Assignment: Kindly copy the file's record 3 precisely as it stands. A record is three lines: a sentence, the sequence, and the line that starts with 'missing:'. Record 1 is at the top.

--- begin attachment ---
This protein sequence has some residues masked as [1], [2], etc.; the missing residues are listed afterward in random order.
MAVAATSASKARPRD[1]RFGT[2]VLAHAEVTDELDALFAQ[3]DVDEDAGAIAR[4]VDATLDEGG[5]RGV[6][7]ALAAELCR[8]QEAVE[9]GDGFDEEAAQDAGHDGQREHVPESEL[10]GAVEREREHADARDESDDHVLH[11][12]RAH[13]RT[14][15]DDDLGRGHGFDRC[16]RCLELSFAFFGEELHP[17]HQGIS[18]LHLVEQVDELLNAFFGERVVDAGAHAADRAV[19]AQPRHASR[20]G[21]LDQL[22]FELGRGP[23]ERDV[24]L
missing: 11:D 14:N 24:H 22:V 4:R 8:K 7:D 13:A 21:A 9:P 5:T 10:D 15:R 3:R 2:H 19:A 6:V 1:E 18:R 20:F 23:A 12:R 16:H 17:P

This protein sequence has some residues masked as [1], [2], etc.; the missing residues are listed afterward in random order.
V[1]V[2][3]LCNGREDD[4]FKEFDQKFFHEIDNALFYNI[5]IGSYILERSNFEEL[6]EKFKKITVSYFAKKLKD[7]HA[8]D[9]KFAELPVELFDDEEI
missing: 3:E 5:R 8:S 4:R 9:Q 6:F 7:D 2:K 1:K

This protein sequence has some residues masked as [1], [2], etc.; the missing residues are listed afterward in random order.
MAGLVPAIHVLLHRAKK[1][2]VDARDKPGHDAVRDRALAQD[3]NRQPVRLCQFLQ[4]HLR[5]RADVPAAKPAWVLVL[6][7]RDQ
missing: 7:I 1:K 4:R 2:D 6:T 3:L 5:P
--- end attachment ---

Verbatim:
This protein sequence has some residues masked as [1], [2], etc.; the missing residues are listed afterward in random order.
MAGLVPAIHVLLHRAKK[1][2]VDARDKPGHDAVRDRALAQD[3]NRQPVRLCQFLQ[4]HLR[5]RADVPAAKPAWVLVL[6][7]RDQ
missing: 7:I 1:K 4:R 2:D 6:T 3:L 5:P